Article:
Section 254(f) of the Telecommunications Act of 1996 provides that states may adopt regulations "not inconsistent with" the Federal Communications Commission's (FCC or Commission) universal service regulations.(1) After careful analysis of both the new federal universal service regulations and developments in preemption law, this Article develops a legal test for determining whether a state universal service program is in whole or in part "inconsistent with" and thereby preempted by federal law.
Part II of the Article provides a brief overview of the history and policy objectives of the Federal Universal Service Program. Part III provides a brief chronology of the jurisprudence surrounding federal preemption of state regulations with a focus on cases dealing with FCC regulations. By combining developed theories of preemption law with the substantive FCC universal service requirements, this Article develops a test for determining whether a state universal service program is "not inconsistent with" the Federal Plan.
Part IV analyzes the Universal Service Program established by the FCC pursuant to the Telecommunications Act of 1996 (1996 Act or Act). In Part V, the proposed test is applied to the Kansas and California universal service plans to determine if any portion of either state plan is preempted. The states selected represent both urban and rural demographics in state universal service regulation.
II. GENERAL OVERVIEW OF UNIVERSAL SERVICE
The goal of the Federal Universal Service Program is to extend telecommunications services "to as many members of society as possible" while providing the necessary funding to support the policy.(2) Although notions of universal service existed prior to the Communications Act of 1934 (1934 Act),(3) the Act evidenced Congress's intent for all consumers to receive telecommunications services at nondiscriminatory prices regardless of the additional costs involved in providing service to rural areas.(4) Under the regulated monopoly regime that existed prior to the breakup of AT&T, companies could internally generate funds to support their universal service responsibilities by cross-subsidizing--that is, using long-distance revenues to amortize the fixed cost of building local service networks. After the divestiture of AT&T separated local and long-distance service provision, carriers increasingly subsidized service in high-cost rural areas with revenues earned in low-cost urban areas and subsidized residential service with business service revenues. Long-distance continued to subsidize local service through switched access charges that local exchange companies assessed on interexchange carriers.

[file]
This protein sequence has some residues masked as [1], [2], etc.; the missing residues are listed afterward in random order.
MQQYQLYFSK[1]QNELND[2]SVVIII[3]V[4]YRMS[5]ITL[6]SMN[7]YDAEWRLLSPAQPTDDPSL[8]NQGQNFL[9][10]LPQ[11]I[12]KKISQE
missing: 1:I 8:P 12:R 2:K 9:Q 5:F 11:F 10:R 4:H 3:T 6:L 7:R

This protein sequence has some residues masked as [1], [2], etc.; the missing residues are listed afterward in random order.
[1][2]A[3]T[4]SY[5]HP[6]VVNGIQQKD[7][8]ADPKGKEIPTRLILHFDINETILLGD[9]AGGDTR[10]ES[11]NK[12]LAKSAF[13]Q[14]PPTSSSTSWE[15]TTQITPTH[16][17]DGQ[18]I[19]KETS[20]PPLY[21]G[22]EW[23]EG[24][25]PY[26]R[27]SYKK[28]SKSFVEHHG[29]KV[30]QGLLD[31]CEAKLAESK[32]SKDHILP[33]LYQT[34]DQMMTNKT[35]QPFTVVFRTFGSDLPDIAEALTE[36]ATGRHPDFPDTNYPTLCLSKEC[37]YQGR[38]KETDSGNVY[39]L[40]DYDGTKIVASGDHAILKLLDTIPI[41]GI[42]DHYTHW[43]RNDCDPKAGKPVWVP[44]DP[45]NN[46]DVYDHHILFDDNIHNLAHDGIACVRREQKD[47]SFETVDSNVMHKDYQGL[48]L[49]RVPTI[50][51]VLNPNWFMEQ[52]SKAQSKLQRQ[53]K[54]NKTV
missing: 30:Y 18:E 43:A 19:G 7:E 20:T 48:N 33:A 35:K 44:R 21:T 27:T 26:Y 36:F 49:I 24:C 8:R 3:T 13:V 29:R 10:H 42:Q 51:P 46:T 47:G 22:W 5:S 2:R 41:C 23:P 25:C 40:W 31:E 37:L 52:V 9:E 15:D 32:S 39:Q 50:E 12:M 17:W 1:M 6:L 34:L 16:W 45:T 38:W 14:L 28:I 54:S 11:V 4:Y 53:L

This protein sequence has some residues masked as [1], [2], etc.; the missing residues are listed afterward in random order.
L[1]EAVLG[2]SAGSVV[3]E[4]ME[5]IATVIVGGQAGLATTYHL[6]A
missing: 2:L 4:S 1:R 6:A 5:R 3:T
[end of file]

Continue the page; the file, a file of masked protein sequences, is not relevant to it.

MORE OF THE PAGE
The goal of the 1996 Act is to increase competition in the telecommunications industry at the local service level by removing regulatory barriers to entry. However, promoting competition in local service is at odds with the current method of funding universal service through cross-subsidies. Because the most profitable services, such as business service, attract the most new entrants, competition decreases the profit margin on services typically used to subsidize universal service. As incumbents are forced to sell their previously profitable services at more competitive prices, their ability to cross-subsidize diminishes. In addition, new competitive entrants are unable to compete in residential markets and high-cost areas because, unlike the incumbent providers, they do not have a captive customer base to subsidize the provision of such service. Congress attempted to solve this inherent paradox between the goals of competition and universal service by replacing cross-subsidies with explicit subsidies from a universal service fund.(5) The FCC's new universal service plan attempts to transform implicit subsidies into explicit subsidies so that Congress's goal of increasing competition in telecommunications is not achieved at the expense of universal service. …